Typically with an IR3 visa, your child becomes an automatic citizen upon touching U.S. soil. If you live overseas, and you are not military or a government worker, you need to file an N600K to get a certificate of citizenship. Please note that although a military base overseas is considered U.S. soil, it does not comply with the requirement to step foot on U.S. soil.

The exception to this requirement to file an N600K is to travel to Honolulu. You can get both a passport and a certificate of citizenship immediately. If you travel anywhere else in the U.S. to get an expedited passport , you must file an N600K and schedule an interview at a later time, somewhere at a USCIS office in the U.S. in order to get a COC (Certificate of Citizenship).

If you are adopting from a Hague country such as China, you file an I 800A with USCIS . An I 800A is more complicated than an I 600A. It requires more paperwork and typically takes longer to complete.

Do I have to get permission to adopt from my country of residence if I am American and want to adopt from the U.S. or another country. Can I adopt from the U.S. if I am not American ?

If you are a U.S. citizen and you live abroad, it depends on your status and your country of residence and country of adoption. I will try to break this down into categories.

If you are military , government worker or temporary resident and want to adopt from a Non Hague country such as Ethiopia , you should not have problems.

If you are military , governmentt worker or temporary resident living abroad and you want to adopt from a Hague country such as China, you need to get written permission from your country of residence to work through the U.S. system. Otherwise you may have difficulty getting a visa for your child.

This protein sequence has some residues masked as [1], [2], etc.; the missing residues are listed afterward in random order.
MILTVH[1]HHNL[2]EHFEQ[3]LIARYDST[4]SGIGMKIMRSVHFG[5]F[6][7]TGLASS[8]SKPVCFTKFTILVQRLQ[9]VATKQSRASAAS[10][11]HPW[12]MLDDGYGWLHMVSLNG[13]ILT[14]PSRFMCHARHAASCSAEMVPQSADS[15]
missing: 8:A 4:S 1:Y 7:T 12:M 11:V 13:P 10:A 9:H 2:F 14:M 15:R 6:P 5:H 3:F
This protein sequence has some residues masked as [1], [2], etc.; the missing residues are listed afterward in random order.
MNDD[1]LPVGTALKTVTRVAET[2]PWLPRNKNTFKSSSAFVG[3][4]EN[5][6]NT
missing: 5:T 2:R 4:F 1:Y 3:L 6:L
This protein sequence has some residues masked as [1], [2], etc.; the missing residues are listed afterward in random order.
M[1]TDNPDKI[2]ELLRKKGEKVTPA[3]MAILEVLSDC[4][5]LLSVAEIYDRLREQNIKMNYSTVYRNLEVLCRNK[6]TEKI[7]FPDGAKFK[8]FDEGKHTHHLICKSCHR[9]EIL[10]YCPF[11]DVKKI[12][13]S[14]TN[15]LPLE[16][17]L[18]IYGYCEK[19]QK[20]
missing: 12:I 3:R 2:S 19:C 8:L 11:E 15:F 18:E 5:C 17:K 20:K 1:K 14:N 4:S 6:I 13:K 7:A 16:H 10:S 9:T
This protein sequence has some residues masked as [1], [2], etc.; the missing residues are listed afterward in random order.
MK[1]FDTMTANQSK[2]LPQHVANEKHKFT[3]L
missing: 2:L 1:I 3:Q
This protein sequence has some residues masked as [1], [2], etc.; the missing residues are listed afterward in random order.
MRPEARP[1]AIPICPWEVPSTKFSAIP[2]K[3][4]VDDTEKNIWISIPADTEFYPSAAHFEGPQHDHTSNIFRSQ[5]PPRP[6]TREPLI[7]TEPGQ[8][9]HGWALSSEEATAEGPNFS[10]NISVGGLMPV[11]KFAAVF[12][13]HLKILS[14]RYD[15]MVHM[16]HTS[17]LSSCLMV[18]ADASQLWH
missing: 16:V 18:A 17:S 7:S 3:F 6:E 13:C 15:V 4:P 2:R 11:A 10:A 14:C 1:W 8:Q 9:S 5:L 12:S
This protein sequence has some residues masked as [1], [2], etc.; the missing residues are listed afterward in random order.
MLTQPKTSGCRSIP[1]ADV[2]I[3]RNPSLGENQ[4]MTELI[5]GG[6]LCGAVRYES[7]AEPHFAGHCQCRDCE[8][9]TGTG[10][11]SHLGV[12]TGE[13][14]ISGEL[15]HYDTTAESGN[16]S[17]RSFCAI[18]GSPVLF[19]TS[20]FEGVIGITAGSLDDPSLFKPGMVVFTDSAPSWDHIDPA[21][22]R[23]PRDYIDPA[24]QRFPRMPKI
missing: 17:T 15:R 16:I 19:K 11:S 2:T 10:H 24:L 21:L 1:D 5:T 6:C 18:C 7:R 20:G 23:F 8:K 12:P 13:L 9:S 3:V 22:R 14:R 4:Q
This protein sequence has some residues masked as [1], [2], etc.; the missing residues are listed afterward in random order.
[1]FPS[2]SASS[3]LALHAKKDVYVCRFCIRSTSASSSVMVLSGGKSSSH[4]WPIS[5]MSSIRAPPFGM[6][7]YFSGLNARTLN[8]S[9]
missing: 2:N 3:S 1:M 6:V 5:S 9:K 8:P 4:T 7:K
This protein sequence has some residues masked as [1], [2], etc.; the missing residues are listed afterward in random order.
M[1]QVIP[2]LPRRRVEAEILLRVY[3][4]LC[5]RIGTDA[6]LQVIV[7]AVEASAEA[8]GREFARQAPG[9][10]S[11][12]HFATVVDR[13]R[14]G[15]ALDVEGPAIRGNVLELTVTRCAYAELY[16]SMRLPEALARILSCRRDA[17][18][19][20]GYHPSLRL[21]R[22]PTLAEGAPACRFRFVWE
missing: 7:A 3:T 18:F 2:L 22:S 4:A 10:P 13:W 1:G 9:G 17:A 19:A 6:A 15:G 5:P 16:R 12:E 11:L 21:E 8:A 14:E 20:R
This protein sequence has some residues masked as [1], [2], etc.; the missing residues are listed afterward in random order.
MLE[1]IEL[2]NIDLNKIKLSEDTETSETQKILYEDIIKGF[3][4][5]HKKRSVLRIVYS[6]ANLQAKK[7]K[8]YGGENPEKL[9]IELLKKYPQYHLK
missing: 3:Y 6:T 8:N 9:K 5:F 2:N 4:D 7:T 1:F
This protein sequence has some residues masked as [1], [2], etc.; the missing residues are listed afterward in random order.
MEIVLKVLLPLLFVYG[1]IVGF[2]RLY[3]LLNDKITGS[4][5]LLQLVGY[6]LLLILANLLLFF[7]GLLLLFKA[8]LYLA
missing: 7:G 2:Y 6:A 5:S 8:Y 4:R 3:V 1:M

If you live overseas and want to adopt from the U.S., you need to be sure that you can finalize in a U.S. state, get a U.S. court order and passport for your child as well as a visa for the country of residence before you go back to that country with your child. If not, you might denied entrance. Domestic adoptions are becoming more complicated since the Hague was implemented.

If you are a permanent resident outside of the U.S. and you do not have a U.S. domicile, you must adopt from your country of residence unless you can get permission from them to work through the U.S. system.

If you are not a U.S. citizen, you can adopt from the U.S. if you establish residency in a U.S. state and work with an agency who is open to such a domestic adoption.

Can I do an independent adoption?

That depends on what country you want to adopt from . Countries such as China and Ethiopia only work with licensed adoption agencies. You cannot adopt independently there. Countries such as Morocco and Ukraine, allow independent adoption.

You can contact Michele through her website.